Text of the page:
Can I use wood pellets in a small stainless steel smoker box on my Weber gas bbq? And if I can any tips on how to proceed.

4 Answers 4


As long as they are designed for cooking/smoking (not treated wood pellets that you made yourself), no problem. If it were me, I would ignite a small portion and allow to burn for 5 to 10 minutes, blow out the flame, then add fresh pellets to the already burning portion (without smothering).

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    and also make sure the smoke produced is pleasing in the way that hickory, oak, or other such woods are. Smoke without a pleasing scent does little to improve the food being smoked. Pellets are often ground up mill leavings and as such are rarely any particular variety unless specified as such. Commented Feb 11, 2019 at 20:38

My initial assumption was that wood pellets have some sort of binding chemical that holds them together. But, further research shows that when the sawdust is extruded under pressure and some heat, the wood releases a polymer that resides within a plant's cell walls called lignin, which binds the sawdust together and keeps the pellets in shape.

Wood pellets are made from compacted sawdust and woodchips. These are byproducts from sawmills and other industries that use wood. The pellets are formed under heat and pressure, which releases natural plant lignin that holds the pellets together without glue or additives.

University of Maine Extension: What We Have Learned About Heating With Wood Pellets in Maine

In other words, it looks like the wood pellets are just made of wood. As long as it's all hardwood, originally, you should be fine for smoking with them. You might want to go out of your way to find pellets that are labeled as "food grade." How to proceed? Just like you would with hardwood chips, I'd think.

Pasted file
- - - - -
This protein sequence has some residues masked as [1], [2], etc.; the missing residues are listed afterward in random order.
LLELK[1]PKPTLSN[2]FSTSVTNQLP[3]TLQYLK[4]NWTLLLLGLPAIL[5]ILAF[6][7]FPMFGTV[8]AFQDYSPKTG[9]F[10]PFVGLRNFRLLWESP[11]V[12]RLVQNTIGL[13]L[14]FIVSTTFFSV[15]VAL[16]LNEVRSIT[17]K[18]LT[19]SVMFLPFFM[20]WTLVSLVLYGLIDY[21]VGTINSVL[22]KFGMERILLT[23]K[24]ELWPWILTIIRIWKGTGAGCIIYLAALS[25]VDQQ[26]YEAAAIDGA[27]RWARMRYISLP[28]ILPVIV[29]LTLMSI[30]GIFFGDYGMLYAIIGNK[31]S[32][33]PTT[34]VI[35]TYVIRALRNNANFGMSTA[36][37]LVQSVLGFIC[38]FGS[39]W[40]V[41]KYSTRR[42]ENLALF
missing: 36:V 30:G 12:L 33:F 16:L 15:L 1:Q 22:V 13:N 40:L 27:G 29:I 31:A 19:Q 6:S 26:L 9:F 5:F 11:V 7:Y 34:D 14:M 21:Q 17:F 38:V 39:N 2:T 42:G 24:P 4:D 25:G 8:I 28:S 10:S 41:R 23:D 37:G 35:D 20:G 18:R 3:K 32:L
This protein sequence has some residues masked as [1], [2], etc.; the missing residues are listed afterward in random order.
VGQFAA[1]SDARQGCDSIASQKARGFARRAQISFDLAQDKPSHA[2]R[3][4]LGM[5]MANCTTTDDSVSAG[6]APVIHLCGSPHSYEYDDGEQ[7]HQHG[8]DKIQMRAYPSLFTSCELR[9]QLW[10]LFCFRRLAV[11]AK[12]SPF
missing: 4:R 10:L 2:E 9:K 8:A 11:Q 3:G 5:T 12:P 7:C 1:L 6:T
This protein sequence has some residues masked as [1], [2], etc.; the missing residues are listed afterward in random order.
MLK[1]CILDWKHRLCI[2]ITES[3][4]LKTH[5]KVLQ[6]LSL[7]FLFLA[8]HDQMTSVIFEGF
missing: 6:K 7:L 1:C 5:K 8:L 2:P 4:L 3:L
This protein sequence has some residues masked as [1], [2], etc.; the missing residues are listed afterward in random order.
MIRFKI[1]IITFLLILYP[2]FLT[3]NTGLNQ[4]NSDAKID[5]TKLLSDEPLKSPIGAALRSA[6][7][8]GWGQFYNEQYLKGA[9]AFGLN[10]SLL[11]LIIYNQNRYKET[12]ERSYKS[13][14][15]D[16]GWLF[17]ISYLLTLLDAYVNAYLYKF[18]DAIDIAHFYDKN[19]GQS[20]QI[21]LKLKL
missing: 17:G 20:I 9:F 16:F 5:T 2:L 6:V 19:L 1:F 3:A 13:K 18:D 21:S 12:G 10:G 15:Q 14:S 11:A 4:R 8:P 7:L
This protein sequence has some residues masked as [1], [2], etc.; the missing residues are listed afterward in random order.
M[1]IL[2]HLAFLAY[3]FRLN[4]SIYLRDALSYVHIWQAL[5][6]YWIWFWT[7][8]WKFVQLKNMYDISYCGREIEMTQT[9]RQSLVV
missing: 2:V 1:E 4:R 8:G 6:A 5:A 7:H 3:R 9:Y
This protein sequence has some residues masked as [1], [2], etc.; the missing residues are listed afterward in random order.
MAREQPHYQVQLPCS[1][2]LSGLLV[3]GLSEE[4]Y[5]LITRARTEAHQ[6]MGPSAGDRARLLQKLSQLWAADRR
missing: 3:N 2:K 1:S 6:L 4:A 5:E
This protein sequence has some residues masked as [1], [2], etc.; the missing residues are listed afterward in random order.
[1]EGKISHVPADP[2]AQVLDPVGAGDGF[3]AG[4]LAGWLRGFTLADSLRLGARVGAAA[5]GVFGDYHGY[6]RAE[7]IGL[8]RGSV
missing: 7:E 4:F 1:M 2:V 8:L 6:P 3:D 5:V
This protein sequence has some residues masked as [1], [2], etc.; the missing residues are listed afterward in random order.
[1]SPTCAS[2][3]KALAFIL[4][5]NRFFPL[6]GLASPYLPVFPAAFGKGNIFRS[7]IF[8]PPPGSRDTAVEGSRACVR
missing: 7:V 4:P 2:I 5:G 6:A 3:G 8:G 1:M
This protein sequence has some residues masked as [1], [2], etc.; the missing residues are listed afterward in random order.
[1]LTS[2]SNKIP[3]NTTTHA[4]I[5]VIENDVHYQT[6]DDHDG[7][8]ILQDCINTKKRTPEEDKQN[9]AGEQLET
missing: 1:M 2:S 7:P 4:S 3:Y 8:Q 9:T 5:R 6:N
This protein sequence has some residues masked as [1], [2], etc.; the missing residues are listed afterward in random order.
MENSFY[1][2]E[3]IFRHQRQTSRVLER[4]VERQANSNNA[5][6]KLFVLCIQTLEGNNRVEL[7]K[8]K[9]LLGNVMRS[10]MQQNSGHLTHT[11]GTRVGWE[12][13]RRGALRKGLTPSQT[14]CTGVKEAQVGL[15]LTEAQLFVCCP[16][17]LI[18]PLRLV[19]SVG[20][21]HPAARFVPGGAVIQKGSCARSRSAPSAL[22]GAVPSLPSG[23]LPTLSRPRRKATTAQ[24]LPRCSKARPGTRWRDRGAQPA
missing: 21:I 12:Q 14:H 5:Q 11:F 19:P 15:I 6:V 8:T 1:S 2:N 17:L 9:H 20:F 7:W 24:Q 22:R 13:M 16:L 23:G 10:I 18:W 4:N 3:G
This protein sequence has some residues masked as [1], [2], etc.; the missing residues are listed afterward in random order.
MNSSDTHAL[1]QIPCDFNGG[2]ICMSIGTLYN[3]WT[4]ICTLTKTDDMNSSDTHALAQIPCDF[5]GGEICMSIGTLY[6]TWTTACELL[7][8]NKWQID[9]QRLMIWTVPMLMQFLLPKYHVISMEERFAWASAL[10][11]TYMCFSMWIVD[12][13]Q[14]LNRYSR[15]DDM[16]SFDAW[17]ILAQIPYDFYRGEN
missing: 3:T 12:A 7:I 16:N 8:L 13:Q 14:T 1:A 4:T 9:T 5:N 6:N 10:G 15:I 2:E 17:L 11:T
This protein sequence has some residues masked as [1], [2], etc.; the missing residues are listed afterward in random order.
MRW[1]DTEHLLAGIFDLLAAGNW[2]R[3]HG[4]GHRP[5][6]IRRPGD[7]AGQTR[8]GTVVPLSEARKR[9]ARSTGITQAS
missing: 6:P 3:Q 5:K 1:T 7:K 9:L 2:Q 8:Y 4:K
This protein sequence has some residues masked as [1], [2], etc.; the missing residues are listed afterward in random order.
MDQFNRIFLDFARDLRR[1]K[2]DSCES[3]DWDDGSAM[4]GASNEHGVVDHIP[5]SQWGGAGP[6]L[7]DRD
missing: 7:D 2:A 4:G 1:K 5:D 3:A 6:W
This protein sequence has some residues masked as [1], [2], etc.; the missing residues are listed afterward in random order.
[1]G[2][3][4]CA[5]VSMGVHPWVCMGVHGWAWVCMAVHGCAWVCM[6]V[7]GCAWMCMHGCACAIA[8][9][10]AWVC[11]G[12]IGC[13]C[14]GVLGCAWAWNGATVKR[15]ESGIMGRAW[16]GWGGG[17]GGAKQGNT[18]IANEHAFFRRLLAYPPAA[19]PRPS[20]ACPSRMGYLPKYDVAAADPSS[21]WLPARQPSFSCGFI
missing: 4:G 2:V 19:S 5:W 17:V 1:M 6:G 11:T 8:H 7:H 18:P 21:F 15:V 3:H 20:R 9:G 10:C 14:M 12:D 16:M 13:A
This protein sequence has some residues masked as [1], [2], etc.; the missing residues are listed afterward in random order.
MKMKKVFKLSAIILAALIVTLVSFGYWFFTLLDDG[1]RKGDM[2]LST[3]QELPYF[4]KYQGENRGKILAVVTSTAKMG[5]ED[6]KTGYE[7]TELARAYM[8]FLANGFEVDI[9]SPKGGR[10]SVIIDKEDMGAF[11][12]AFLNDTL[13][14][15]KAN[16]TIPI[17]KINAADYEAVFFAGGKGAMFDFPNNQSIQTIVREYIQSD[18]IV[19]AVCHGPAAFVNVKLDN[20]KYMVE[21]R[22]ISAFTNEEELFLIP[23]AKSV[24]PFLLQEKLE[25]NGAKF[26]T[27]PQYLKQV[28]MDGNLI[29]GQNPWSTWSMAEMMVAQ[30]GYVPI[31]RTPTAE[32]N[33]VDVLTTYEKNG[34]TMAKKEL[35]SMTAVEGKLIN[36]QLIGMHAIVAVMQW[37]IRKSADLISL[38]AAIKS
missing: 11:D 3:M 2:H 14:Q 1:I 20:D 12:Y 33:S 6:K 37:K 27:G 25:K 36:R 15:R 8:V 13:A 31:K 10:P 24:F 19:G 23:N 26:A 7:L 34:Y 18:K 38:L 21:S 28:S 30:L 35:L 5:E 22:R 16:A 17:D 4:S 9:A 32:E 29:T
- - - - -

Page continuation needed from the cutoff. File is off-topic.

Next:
When I use hardwood chips to smoke on my gas grill, I will soak them in water for about 15 minutes, drain them, put them into heavy duty aluminum foil packets, slit the packets in several places, then, when heating the grill, have all the burners on, and put the packets on, as well. You can do something similar with your metal box. I've read in places that soaking the chips might be completely unnecessary (the moisture is driven out of the chips before they start smoking anyway, I believe is the reason).

When the grill is hot and the packets are smoking, I turn off all the burners but one (not in the middle), and turn that burner down to where it needs to be to maintain a relatively low temperature for the smoking process (adjusting that burner level to keep it in my desired range), with the packets all moved over the active burner, and the meat receiving indirect heat.

When smoking meats, I usually have the pan with the meat in it covered loosely with foil that has been perforated repeatedly with holes, so smoke can move in and around the meat.


The answer is yes - I have used the following technique successfully with wood chips, so I suspect it will work with pellets:

  1. make a small (approx 6 in x 4 in) , flattish (approx 1 inch high) pouch out of aluminium foil

  2. fill with pellets

  3. seal by folding edges

  4. poke a few holes for air flow/smoke escape on top and bottom

  5. Place directly on the flame diffusers (those sloped things above the flames)

You may have to play a bit with the heat setting, as this is burner dependent, but a low to mid heat should be enough. Make sure that you keep the lid down while smoking. 30 min of smoking is usually enough to flavor meat well for something like ribs or chickens.


Look for A-Maze-N - Their products are designed to add smoke. I have a 5x8 "Maze" (it looks like one of those brownies pans that makes every piece have two hard edges) that lasts for close to 10 hours with a couple of handfuls of pellets. They also have models that work with sawdust.

If you're doing pellets, don't use standard furnace pellets. Always use food-grade pellets.

Using an A-maze-n maze, after adding the pellets, you need a torch to light it off. A good cigar lighter works as does a culinary kitchen torch.

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